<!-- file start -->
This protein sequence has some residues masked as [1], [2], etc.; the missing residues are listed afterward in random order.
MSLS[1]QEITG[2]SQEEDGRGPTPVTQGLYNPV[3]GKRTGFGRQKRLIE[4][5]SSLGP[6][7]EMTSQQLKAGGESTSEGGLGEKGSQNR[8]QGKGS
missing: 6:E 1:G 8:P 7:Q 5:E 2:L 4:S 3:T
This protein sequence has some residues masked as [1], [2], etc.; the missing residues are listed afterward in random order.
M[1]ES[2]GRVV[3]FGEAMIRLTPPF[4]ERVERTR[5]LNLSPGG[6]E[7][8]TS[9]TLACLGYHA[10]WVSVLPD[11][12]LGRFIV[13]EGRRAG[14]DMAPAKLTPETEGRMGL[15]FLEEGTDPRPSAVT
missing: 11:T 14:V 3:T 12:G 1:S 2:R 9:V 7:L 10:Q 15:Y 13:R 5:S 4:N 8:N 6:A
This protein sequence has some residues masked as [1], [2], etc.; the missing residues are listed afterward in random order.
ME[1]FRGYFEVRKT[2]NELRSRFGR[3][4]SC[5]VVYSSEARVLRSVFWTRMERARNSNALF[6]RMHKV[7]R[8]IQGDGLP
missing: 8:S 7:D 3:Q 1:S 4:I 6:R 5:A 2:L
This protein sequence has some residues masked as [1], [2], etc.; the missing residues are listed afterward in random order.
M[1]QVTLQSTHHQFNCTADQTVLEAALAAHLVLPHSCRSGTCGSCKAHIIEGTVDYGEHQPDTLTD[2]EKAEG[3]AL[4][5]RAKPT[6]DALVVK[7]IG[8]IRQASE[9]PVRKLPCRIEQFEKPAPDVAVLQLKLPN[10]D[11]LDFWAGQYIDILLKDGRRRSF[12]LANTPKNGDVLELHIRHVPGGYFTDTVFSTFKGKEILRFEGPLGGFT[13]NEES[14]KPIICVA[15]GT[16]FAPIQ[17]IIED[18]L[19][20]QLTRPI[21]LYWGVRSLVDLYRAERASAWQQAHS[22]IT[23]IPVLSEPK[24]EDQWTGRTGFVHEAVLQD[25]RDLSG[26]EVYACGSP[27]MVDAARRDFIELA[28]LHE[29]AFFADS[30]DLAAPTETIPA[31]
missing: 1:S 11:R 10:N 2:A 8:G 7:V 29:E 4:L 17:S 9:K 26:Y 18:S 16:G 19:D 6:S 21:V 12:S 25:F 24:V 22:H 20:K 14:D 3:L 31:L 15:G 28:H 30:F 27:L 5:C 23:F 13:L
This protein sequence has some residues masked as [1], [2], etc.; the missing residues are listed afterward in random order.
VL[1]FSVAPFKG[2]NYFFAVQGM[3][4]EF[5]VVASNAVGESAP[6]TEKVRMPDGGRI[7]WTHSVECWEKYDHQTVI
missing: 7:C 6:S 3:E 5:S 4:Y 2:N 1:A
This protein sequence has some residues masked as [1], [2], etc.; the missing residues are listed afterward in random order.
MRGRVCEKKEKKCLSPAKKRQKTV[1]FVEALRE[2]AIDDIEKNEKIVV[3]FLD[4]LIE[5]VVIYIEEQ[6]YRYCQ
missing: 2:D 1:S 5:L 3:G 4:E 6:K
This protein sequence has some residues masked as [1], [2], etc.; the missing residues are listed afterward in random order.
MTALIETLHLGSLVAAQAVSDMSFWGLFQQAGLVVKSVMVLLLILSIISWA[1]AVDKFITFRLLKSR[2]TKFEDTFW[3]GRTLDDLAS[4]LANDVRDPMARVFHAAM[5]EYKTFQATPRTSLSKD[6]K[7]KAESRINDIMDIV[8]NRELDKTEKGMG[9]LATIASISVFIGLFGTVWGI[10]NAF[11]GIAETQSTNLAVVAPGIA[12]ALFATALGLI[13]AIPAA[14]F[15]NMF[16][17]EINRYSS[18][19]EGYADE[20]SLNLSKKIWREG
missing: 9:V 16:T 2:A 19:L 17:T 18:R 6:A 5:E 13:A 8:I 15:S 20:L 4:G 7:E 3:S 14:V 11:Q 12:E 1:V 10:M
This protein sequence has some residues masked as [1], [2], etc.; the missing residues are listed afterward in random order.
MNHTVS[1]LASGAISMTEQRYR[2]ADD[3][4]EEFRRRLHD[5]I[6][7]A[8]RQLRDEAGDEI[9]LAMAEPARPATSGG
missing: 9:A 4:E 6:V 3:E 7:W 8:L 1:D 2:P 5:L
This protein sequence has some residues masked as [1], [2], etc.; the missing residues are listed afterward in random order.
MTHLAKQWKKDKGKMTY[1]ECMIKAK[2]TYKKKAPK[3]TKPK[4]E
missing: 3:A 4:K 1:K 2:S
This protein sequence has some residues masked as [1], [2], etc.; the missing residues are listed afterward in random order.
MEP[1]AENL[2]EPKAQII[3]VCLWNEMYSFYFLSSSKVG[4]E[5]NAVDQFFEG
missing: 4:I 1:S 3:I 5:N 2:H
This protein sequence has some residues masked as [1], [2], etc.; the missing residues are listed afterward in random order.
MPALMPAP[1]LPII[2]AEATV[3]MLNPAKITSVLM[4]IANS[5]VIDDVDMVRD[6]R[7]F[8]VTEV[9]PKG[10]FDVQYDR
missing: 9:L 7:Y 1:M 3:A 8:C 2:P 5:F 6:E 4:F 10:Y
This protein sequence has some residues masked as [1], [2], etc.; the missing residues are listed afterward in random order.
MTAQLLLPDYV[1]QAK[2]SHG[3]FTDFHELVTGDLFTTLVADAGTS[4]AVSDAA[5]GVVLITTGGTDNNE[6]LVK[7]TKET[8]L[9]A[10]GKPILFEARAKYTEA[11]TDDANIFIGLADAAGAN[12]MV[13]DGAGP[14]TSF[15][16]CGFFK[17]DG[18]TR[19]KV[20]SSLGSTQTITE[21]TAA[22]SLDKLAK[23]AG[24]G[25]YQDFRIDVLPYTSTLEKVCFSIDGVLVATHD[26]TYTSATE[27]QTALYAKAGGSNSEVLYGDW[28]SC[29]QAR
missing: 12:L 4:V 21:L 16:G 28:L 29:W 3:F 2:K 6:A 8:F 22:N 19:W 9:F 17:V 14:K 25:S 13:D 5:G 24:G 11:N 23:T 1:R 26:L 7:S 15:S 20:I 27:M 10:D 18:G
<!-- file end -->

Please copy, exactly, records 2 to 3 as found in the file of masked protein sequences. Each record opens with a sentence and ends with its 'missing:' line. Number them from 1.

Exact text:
This protein sequence has some residues masked as [1], [2], etc.; the missing residues are listed afterward in random order.
M[1]ES[2]GRVV[3]FGEAMIRLTPPF[4]ERVERTR[5]LNLSPGG[6]E[7][8]TS[9]TLACLGYHA[10]WVSVLPD[11][12]LGRFIV[13]EGRRAG[14]DMAPAKLTPETEGRMGL[15]FLEEGTDPRPSAVT
missing: 11:T 14:V 3:T 12:G 1:S 2:R 9:V 7:L 10:Q 15:Y 13:R 5:S 4:N 8:N 6:A
This protein sequence has some residues masked as [1], [2], etc.; the missing residues are listed afterward in random order.
ME[1]FRGYFEVRKT[2]NELRSRFGR[3][4]SC[5]VVYSSEARVLRSVFWTRMERARNSNALF[6]RMHKV[7]R[8]IQGDGLP
missing: 8:S 7:D 3:Q 1:S 4:I 6:R 5:A 2:L